Intro to bullet journaling


3 minute read

Intro to bullet journaling 📄

Bullet journaling is a productivity method developed by Ryder Carroll that combines calendars, to-do lists, scheduling, daily diary, note-taking, and so much more

This method has been referred to as “the mindfulness practice disguised as a productivity system”, “a hyper-organized note-taking system”, and “a to-do list on steroids”.

Using one helps me to organise my daily, monthly, quarterly and yearly schedule and decide which tasks are vital, and which can be put off or removed from my list. It combines my many to-do lists and calendars into one succinct journal.


A journal consists of

The crux of bullet journaling is having (some of) these pages:

  • index/table of contents
  • future task/events log
  • monthly task/events log
  • daily task list
  • daily prompt

and (some of) these processes:

  • daily/weekly/monthly review
  • migration
  • reflection
  • habit tracking

As you can see, the method is very flexible - use whichever parts of it that work for you.


The index or table of contents points to where your plans, schedules, and trackers are in your book.

Logs and lists are done on a daily and monthly basis with task/event lists, and a longer-term 6-month or yearly basis with the future log. Logs use a system of symbols to organise information, shown below.

I use the daily prompt section of my journal to record one line per day. It could be your thought of the day, daily gratitudes, how much money you’ve spent that dayanything you want.


The Review, Reflection and Migration processes generally occur monthly and involve going through the tasks for the month just gone, assessing which got done and which still need to be done. It’s an opportunity to reschedule them for the coming month or get rid of them if it’s transpired that they’re no longer needed. It helps prioritise what really needs doing, which helps us stay productive and do what matters.

I particularly like getting rid of tasks - it can be cleansing and refreshing.

Habit Tracking we’ve covered 😉.



The name “bullet journal” comes from the different types of bullet points used when writing your task lists and scheduling. These are pretty standard, and this is the set that I use:

  •   •   to-do - an item on your daily/monthly task list
  •   ˣ   done - a completed item gets its bullet crossed out
  •  <  scheduled - you’ve put back this item, on to a longer-term task list
  •  >  migrated - you didn’t get this item done, and have migrated it to the next list
  •   –  notes - a supplementary note on your planner
  •  ⊙  events - a reminder for an event that will take place
  •   !   important - I use this to draw attention to the most important task of the day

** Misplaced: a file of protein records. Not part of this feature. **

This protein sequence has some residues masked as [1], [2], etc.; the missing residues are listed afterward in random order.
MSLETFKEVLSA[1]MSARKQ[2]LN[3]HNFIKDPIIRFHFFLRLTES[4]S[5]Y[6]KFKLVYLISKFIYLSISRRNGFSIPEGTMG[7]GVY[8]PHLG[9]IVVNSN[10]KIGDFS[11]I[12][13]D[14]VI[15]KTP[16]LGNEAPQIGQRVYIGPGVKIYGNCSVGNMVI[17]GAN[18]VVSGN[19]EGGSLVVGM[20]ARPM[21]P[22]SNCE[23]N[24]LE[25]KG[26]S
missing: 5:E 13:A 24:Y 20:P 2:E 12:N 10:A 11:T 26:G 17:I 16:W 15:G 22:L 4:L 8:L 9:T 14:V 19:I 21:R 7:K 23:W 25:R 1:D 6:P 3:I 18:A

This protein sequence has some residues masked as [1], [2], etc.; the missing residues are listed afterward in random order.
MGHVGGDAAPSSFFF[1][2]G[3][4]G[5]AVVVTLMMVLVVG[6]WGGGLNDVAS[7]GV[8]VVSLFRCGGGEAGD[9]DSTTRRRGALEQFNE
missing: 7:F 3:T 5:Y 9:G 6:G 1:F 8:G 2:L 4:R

At the front of your journal, it’s useful to have a key/legend with these symbols on and any others than you introduce.


My bullet journal

In my experience, bullet journals tend to be best hand-written in a notebook. I’m a notebook nerd - I write mine in my beautiful habit tracker notebook.

Here it is with examples of my monthly and daily logs:

Bullet Journal monthly log

Bullet Journal monthly log - a summary of the month‘s upcoming events.

Bullet Journal weekly log

Bullet Journal weekly log - a summary of the month‘s upcoming events.

This week you can see that I’ve marked the HMRC phone call as ❗️ important after attempting it and rescheduling > it, had to push back < chasing my phone contract to a later date, and had a couple of ⊙ events this week.


Bullet journaling apps

I don’t use one.

I find that having a handwritten bullet journal means more to me, physically updating and writing in it mentally reinforces the tasks that I need to remember to do and their priorities.

Taking the time to manually migrate tasks with a pen and my book drills in the need to re-prioritise important tasks and drop ones that aren’t getting done, and don’t need to be done any more.

That being said - for completeness, here’s the Bullet Journal app that the official Bullet Journal website provides.


When I use the bullet journal

I go through phases of using mine. I use parts of it daily - the habit tracker for example.

When I’ve got a busy month ahead I’ll plan it all out, then I may not need to be so organised for the next couple of months. At the start of a year, I tend to get my schedule organised, only to not need it daily as much as I’d thought.

Dip in and out of this method as you need. Perhaps you only need it for your daily tasks, perhaps for your quarterly. See how a bullet journal works for you.

I hope it makes you more productive!

Thanks for reading! 👋🏻
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